One in nine Australian adults over age 25 has some degree of kidney disease. If you’ve been diagnosed, you’ll need to take the following steps, says dietitian Cherie Hugo.
By the time you finish reading this article, your kidneys will have filtered about one litre of blood – a flash in the pan compared to the 53,000 litres they’ll filter in the next year. Quite a hefty job for two little organs – each about the size of a fist – to manage!
Unfortunately, one in three Australians is at risk of developing chronic kidney diease (CKD). According to the latest statistics, diseases of the kidney and urinary tract are the 10th leading cause of death in Australia, with one in nine of us already showing some degree of kidney damage, or reduced kidney function.
How do i know if my kidneys are healthy?
It’s often difficult to tell if your kidneys’ function is compromised, because there’s a lack of symptoms in the early stages – you can lose up to 90 per cent of kidney function before you realise anything is wrong. Damage to the kidneys cannot usually be reversed, but, if detected early enough, the progress of kidney disease can be slowed, or even halted.
One in nine of us has some degres of kidney disease – but most of us don't know it. Warning signs include:
Changes to urine, especially at night – including quantity passed, blood, pain or burning, or foaming urine
Back pain under the lower ribs (where the kidneys are located)
Puffy eyes or ankles due to fluid retention.
A general feeling of being unwell
Tiredness or poor concentration
Loss of appetite
Nausea and/or vomiting
Shortness of breath
If you have any of these symptoms, see your doctor.
How do I keep my kidneys healthy?
A healthy, balanced diet is essential for maintaining kidney health. For optimal kidney health, it’s important that you:
Moderate your sodium intake.
Moderate your protein intake.
Control your weight.
Keep hydrated. While there’s not much evidence to support the commonly recommended 2L fluid a day goal, it is essential that you drink to prevent thirst.
Manage your blood glucose levels (BGLs) closely, if you have diabetes, as poor BGLs can damage the miniscule blood vessels within the kidneys, hampering their function.
What happens if i have CKD?
You’ll need to chat to your doctor about your individual situation once diagnosed, but these measures have been shown to help.
Step 1. Limit saturated fats
Heart disease is common, and a leading cause of death, amongst CKD patients who consume too much saturated fat.
Some of the best ways to lower your saturated fat intake are the simplest: trim the fat from meat, discard chicken skin, opt for lower-fat dairy foods and avoid butter. If your doctor or Accredited Practising Dietitian (APD) requires you to have higher energy intakes, then increasing the amount of unsaturated fat in your diet may be a way to add kilojoules without placing undue stress on the kidneys. Consult with your GP or a dietitian before adjusting your diet.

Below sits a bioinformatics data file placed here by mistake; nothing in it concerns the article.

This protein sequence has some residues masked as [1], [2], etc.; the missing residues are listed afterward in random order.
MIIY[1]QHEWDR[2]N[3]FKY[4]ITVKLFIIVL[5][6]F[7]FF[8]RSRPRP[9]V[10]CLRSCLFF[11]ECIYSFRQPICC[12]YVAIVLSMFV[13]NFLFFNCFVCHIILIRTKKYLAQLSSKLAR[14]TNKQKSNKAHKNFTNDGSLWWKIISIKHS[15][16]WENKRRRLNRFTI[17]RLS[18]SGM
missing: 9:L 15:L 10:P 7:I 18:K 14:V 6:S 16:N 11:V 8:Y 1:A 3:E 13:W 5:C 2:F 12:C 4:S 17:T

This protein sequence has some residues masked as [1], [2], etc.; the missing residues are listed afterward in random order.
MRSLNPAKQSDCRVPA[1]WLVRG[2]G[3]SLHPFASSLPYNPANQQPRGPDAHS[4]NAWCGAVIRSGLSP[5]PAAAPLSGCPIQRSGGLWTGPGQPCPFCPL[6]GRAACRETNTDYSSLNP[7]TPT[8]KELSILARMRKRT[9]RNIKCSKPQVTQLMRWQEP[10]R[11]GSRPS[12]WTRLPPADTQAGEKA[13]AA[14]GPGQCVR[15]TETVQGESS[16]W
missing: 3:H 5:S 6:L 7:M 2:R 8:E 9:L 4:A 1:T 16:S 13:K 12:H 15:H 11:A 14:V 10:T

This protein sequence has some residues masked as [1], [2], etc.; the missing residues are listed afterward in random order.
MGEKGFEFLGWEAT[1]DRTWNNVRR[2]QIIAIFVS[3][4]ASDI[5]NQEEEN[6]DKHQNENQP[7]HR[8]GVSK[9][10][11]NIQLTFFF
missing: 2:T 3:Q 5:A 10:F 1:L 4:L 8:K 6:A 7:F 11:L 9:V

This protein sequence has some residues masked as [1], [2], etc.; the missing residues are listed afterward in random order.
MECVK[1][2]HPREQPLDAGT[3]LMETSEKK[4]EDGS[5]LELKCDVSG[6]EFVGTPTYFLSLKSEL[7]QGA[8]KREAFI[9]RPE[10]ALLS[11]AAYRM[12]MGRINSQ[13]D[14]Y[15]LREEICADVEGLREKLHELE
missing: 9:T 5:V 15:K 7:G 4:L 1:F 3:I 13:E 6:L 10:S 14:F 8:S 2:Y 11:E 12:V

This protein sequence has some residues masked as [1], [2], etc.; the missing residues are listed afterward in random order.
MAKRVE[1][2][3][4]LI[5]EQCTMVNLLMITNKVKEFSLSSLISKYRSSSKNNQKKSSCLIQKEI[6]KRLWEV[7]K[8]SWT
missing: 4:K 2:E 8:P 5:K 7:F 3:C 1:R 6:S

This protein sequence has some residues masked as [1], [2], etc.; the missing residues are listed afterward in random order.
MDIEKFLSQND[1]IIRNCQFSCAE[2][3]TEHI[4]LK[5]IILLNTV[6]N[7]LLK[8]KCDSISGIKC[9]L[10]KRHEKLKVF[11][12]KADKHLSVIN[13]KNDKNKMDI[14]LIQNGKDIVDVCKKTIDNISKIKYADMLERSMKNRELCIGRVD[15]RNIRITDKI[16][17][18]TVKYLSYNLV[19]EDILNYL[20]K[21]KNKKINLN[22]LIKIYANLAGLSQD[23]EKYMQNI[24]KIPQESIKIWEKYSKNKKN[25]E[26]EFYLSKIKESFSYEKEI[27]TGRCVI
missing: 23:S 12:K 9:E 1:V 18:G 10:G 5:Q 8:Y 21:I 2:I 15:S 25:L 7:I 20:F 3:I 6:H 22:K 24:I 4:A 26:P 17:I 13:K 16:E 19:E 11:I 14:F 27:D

Step 2. Moderate protein intake
Protein is an essential part of our diet, but after digestion it creates a waste product called ‘urea’, found in urine. Kidneys with diminished function may not be able to excrete urea efficiently and high blood urea levels can cause nausea, headaches, lethargy, bad breath, poor appetite and itchy skin.
Your protein intake will depend on the severity of your condition, but generally, you’ll need to eat smaller portions of protein – generally, between 0.75g–1g protein per kilogram of your ideal body weight. For example, a 60kg female with stage 3 or 4 CKD could consume between 45g–60g protein a day. Meat, fish, chicken and eggs should make up at least half of your daily protein requirements.
Step 3. Sodium intake
Excessive sodium in your diet places additional stress on the kidneys, increases fluid retention, may increase blood pressure and makes any imposed fluid restrictions difficult to adhere to – a recipe for disaster for people with CKD. If your CKD is progressive and high blood pressure is present, sodium restriction is essential.
Avoid adding salt to your food during cooking or at the dinner table. Avoid high sodium foods, such as processed meats (especially ham and corned beef), Vegemite, gravies, sauces, canned foods, cheese, soups, chips and savoury biscuits. Check food labels for sodium content and purchase foods that contain less than 150mg sodium per 100g.
Step 4. Focus on fluid
Drinking water to curb thirst also keeps your kidneys happy, but as kidney function deteriorates, so does your body’s ability to regulate fluid balance. If urine output diminishes, once diuretics are required or if blood pressure is high, fluid intake often needs to be restricted.